Honda Gold Wing Review
Honda Gold Wing – Click above for high resolution image gallery

Honda Gold Wing Review

Bike Tested: Honda Gold Wing; Road Test No. 1059; Test Location: Malaysia

Price OTR Mumbai: Rs. 33,68,475/-

A long ride will never feel long on the Honda Gold Wing, it is so good!

The Honda Gold Wing has been on sale for the last four decades and continues to be the ultimate amongst the bikes for long-distance touring. The Gold Wing was always on our wish list of bikes and we were lucky enough to get a chance to sample the 2012 model during our Malaysia visit. Here’s our first impressions of the bike.

Motor Quest: The sixth generation Honda Gold Wing aka GL1800 was launched way back in 2001 and was on sale for over 14 years. Currently, the vehicle is in its seventh generation and is also sold in India.

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Among all the generations, the sixth generation Gold Wing is the biggest bike in terms of dimensions

Styling – This is where the Honda Gold Wing will put anyone and everyone in awe. The incredibly large headlights (which seem to be taken off from a car), the fat tyres and the humongous rear profile make the already huge bike appear even huger. Apart from being attractive, the bodywork and fairing are also aerodynamically compliant contributing to excellent wind and weather protection while reducing the aerodynamic drag co-efficient. The windshield is manually adjustable and provides up to six settings. At the rear, there’s a top box with a spoiler on top of it. Overall, the Honda Gold Wing is not just beautiful to look at but is also a big attention magnet!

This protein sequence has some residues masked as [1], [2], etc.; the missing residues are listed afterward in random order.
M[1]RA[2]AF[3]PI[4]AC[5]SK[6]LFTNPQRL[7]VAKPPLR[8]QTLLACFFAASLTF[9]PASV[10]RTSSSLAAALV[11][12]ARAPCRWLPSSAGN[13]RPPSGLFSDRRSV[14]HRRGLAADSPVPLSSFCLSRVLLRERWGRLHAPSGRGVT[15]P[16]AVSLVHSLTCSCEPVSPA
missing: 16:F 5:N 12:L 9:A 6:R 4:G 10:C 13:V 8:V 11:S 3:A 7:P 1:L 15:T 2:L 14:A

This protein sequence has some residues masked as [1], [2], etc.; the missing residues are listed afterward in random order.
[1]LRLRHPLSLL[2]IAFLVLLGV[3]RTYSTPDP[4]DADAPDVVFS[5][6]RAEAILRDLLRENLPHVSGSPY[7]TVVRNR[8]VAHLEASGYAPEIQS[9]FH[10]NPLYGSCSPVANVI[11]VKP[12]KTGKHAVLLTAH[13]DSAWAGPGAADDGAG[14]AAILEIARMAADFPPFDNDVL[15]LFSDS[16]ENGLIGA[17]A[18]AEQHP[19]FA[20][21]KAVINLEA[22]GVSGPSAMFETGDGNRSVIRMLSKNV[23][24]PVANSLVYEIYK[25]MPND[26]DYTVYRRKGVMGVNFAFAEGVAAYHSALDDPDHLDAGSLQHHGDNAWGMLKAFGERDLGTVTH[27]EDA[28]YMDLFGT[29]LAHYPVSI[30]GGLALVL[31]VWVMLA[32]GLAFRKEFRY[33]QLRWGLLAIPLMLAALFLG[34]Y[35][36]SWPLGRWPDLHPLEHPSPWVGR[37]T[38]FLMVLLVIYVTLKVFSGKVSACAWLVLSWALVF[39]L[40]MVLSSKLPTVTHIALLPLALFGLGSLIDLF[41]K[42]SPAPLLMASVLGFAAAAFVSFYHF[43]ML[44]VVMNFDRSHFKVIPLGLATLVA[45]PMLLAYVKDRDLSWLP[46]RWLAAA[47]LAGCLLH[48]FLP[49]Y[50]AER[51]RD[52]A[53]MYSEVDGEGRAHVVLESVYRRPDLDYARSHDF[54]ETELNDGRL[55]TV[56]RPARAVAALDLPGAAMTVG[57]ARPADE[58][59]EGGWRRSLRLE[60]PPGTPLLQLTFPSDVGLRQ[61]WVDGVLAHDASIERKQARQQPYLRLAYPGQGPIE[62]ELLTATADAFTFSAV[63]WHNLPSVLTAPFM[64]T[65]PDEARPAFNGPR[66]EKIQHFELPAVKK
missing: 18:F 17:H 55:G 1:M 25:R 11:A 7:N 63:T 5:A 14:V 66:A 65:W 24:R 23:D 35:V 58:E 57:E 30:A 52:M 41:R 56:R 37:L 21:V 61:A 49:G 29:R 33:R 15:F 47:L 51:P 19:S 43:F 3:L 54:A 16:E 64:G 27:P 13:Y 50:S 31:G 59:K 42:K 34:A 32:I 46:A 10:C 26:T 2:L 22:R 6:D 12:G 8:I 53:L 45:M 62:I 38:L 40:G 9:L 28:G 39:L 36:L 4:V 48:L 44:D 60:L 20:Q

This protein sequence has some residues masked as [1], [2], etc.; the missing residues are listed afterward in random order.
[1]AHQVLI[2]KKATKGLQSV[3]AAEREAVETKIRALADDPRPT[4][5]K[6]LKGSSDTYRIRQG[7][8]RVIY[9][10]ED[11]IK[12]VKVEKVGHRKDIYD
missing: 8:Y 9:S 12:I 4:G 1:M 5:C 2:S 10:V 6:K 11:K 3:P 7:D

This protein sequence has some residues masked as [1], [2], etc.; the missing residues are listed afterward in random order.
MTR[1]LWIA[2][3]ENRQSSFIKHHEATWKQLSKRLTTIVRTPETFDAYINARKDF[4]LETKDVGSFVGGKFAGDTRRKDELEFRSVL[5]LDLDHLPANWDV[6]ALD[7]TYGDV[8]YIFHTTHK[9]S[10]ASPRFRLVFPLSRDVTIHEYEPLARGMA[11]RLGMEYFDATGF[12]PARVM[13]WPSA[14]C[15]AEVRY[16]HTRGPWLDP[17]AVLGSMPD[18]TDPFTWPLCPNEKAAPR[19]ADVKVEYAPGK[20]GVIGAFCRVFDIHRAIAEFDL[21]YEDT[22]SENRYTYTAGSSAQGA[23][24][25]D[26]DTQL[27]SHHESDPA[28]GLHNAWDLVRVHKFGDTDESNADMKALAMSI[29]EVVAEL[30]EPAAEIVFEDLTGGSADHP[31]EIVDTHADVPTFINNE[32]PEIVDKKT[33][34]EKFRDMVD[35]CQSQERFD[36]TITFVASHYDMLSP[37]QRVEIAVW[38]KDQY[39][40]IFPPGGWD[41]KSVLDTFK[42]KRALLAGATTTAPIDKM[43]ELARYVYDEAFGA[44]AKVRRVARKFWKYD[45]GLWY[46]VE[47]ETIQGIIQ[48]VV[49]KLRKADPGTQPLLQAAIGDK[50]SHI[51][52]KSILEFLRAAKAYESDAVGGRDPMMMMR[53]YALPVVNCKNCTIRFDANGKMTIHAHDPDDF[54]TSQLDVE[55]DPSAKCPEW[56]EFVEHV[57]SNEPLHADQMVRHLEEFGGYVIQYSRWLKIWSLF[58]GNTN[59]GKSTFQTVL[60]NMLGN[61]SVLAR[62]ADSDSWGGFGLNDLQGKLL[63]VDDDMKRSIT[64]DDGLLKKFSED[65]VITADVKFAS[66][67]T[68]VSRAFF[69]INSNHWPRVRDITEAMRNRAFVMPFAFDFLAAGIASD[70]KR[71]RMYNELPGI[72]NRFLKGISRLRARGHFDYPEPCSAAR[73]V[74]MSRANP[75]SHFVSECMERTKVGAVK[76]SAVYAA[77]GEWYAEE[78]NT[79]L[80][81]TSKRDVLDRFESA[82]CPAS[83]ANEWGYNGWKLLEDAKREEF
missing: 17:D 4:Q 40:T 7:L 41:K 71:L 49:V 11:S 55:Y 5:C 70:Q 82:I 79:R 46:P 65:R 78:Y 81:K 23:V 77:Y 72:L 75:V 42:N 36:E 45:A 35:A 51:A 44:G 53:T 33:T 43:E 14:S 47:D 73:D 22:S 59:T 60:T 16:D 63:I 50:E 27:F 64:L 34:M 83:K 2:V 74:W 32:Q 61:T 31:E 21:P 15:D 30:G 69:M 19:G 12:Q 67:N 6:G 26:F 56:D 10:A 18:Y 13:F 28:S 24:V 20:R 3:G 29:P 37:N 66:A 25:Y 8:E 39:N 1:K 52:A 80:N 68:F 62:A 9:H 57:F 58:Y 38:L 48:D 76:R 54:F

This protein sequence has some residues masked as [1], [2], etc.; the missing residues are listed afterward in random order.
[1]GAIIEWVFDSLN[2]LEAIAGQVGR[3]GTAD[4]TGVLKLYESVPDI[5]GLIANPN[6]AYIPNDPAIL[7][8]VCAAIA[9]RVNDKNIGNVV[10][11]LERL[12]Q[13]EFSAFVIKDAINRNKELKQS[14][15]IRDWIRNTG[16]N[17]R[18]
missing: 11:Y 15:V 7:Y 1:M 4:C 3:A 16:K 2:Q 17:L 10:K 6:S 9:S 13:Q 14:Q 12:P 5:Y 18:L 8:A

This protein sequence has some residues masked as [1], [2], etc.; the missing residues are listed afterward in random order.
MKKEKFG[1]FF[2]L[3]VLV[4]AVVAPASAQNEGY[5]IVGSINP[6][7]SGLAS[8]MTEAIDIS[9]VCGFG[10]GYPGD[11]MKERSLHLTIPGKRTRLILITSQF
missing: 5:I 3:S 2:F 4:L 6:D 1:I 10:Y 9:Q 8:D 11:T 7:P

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The instrument console is easy to read but the buttons and switches will take some time getting used to

Instrument Cluster and Switchgear – We have lots to tell here because of the umpteen buttons and switches present on the motorcycle. The instrument cluster is divided into three analogue pods and a digital screen. The speedometer, tachometer, engine temperature, and the fuel level indicators are all analogue while the digital screen displays information like odometer and trip meter and the current radio frequency. Below the digital display, there are buttons for the heated seats, grips and the infotainment system. On the extreme right, there are switches for the headlight adjustment and the suspension whereas on the extreme left there are buttons for the AUX, hazard lights etc. The LHS of the switchgear houses switches for the audio, indicators, high/low beam and the horn. Meanwhile, on the RHS there are buttons for the cruise control and Reverse gear.